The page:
This summer, with protests suddenly a health risk and governments swamped with demands from all sectors, Matt has been looking for a new way to make change. The idea he has hit upon is the very micro-level of daily life. Not unlike our Low-Carbon Luxury series, his new project — Treasure Map — explores ways to make your life better by getting more out of less. Although there is one discussion of the emotional impact climate change, in connection with other struggles and suffering in the world, this project puts sustainability in the background and focuses on habits and perspectives that will help you maximize your satisfaction. You can read more below or follow the project on twitter.
Treasure Map: A Guide to the Riches Hiding in Plain Sight isn’t physically a book. It’s cover is actually an envelope. Tearing it open reveals nine slender booklets, each of which is a guided walk that you can take in your own neighbourhood. Surrounding the booklets are a letter of introduction, a one-page guide to where and how to read the booklets as well as other paraphernalia like a memento card to be coloured in and a postcard to be mailed.
When Zen and The Art of Motorcycle Maintenance was released, people were ready to learn about themselves and the world by travelling far and wide. Today, because of the global pandemic, we must all learn to Be Where We Are (as one of the booklets advises). Each of the nine walks visits or passes through a generic site, ordinary places like a favourite tree or a busy intersection which exist in the millions and too often go unnoticed. Each booklet has a different theme, pairing the walk with reflections and activities designed to help the reader appreciate those blessings which are already close at hand. For example, after examining how rituals are able to sanctify moments of daily life, the booklet on personal rituals will ask the reader to find a jar and fill it day-by-day with good memories, so that they can open it on New Year’s Eve and recall all the pleasures of the past year.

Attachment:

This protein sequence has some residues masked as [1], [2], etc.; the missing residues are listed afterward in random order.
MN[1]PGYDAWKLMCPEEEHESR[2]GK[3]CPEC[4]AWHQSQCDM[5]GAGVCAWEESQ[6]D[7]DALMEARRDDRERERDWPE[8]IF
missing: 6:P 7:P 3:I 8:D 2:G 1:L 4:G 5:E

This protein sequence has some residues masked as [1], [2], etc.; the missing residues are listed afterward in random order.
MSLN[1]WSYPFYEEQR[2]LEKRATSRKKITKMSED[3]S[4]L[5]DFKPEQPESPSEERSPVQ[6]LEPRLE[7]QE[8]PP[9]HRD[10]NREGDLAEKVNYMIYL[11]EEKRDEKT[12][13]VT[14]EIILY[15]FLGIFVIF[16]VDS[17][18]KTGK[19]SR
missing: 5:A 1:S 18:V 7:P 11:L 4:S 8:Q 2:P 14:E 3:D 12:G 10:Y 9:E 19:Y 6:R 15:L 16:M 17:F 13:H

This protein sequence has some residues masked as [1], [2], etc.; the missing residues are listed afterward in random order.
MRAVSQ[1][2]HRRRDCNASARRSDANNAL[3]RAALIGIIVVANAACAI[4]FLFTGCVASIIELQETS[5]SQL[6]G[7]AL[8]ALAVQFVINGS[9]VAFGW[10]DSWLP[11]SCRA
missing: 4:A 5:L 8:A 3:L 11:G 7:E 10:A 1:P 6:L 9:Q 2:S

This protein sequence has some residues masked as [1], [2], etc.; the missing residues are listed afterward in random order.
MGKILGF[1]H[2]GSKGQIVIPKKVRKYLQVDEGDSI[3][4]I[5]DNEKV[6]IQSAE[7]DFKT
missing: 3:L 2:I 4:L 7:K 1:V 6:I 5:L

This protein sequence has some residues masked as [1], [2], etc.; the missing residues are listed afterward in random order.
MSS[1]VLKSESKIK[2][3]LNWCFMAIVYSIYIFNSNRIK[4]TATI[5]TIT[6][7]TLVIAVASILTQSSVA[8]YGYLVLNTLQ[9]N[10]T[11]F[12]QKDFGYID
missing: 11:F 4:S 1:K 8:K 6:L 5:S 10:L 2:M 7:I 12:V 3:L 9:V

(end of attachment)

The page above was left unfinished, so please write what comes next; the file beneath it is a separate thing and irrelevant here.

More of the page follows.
The booklet, walk and activity format nudges people towards actually doing those simple, restorative practices – deep breathing for example – which too easily fall to the wayside in our frenetic world. Treasure Map is a self-help book, but not one that promises to fix everything with ‘one weird trick.’ Instead it helps readers make a habit of properly appreciating life. In and around these activities, Treasure Map’s text makes brief forays into diverse topics – from peripheral vision to the connection between modes of transport and neighbourhood social networks to Michel de Certeau’s metaphor for reading (poaching in the King’s Woods). Each little twist is a stitch tying the reader more closely to the profound riches of simply living and breathing on this beautiful planet.
I’m currently seeking an agent or publisher for this project while also exploring self-publishing or perhaps putting it out as a series of podcasts. Would you like to listen to this? Receive it in the mail? Let me know.